Nadol debuts with a thoughtful exploration of fate and free will. Cassie is 16 when she realizes she can tell that a person will shortly die. She has seen an aura surrounding people for years, but its meaning is made certain when she follows a “marked” man and witnesses his demise. After she fails to prevent her grandmother’s death, she’s sent to live with an unknown aunt halfway across the country. Even there, she continues to see marked people and feels powerless to help them, until she sees the glow on her boyfriend, Lucas, and manages to avert his death. Lucas encourages Cassie to try to change others’ fates, but strangers are scared by her predictions, and she struggles with the ethical ramifications of her actions. Nadol’s story is more than a modern take on the Cassandra story of Greek myth, and the author uses her protagonist’s moral torment (and a philosophy course she takes) to touch on schools of philosophical thought, from Aristotle to Plato. As in life, there are no tidy endings, but the engrossing narration and realistic characters create a deep, lingering story. Ages 14–up. (Jan.)

School Library Journal

Gr 9 Up—Cassie Renfield, 16, can tell when people are about to die by the glow she sees surrounding them. "The mark" has always been part of her life, though it isn't until she sees it on her beloved grandmother that she begins to question whether she should try to prevent the deaths. When Nan dies, Cassie is sent to her father's hometown in Kansas to spend the summer with an aunt she has never met. There she begins a romance with Lucas, a handsome philosophy student whose life Cassie saves after the mark appears on him. Emboldened by this success, she agrees to his plea that she tell those with the mark about their impending deaths, although in her heart she isn't sure that fate should be changed. Nadol's debut novel is a compelling coming-of-age tale with a bright, likable narrator. Teens will identify with Cassie's uncertainty about her future and the challenges she faces in her first relationship. Although her ability borders on the supernatural, her dilemma and emotions feel genuine and believable thanks to Nadol's sensitive writing. Cassie's search for information about her parents is a natural response to returning to her father's hometown, although the subplot in which she stumbles upon a huge secret about her mother (thanks to someone she "coincidentally" meets early in the novel) seems contrived and feels hastily tacked on at the novel's end. Despite this, readers will eagerly follow Cassie's story and will hope for a sequel.—Leah J. Sparks, formerly at Bowie Public Library, MD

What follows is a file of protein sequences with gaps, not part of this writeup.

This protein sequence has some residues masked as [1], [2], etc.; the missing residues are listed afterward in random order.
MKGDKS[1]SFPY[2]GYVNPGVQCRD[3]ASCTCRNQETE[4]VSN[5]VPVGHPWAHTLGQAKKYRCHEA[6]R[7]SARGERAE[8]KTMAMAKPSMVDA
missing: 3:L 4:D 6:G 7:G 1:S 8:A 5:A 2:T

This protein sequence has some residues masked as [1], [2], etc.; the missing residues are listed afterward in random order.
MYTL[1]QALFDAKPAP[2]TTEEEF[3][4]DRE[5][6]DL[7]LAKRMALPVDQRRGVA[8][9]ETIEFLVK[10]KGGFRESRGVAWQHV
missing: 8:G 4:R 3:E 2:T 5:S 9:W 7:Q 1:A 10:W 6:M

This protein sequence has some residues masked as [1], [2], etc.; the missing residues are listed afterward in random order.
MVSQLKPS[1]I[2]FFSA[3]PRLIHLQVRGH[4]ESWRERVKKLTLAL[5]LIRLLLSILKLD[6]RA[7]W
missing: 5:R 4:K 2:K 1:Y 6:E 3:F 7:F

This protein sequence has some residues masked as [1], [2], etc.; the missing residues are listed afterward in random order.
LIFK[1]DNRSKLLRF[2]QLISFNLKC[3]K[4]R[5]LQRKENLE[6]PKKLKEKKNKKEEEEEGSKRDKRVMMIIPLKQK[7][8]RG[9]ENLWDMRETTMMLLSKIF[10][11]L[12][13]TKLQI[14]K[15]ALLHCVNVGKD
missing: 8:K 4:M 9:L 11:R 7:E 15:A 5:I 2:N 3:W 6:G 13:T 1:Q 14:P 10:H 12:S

Kirkus Reviews

A compelling protagonist and a riveting premise search for a story, in a dark fantasy that reads like a Twilight Zone episode. Sixteen-year-old Cassie has always seen the "mark" around someone about to die, but has only recently realized its significance. After her beloved grandmother's death, Cassie is forced to spend the summer with a distant aunt, grappling with the implications of her "gift." She tumbles into a passionate affair with the handsome TA of her philosophy class, who has his own ideas about the responsibilities of such foreknowledge. Cassie is a thoughtful, sympathetic character whose struggles with her unpleasant power feel very real; her agonizing over confronting strangers with their imminent death is heartwrenching. The other characters, however, serve only to convey information and illustrate various ethical positions. As the coincidental revelations of long-concealed secrets pile up, the plot lurches into implausibility, with a conclusion frustratingly devoid of any resolution. Still, the ideas explored could inspire heated classroom debates, and philosophically inclined teens will find that the central question of "What happens now?" will linger long after the many plot holes are forgotten. (Horror. YA)

Available to Buy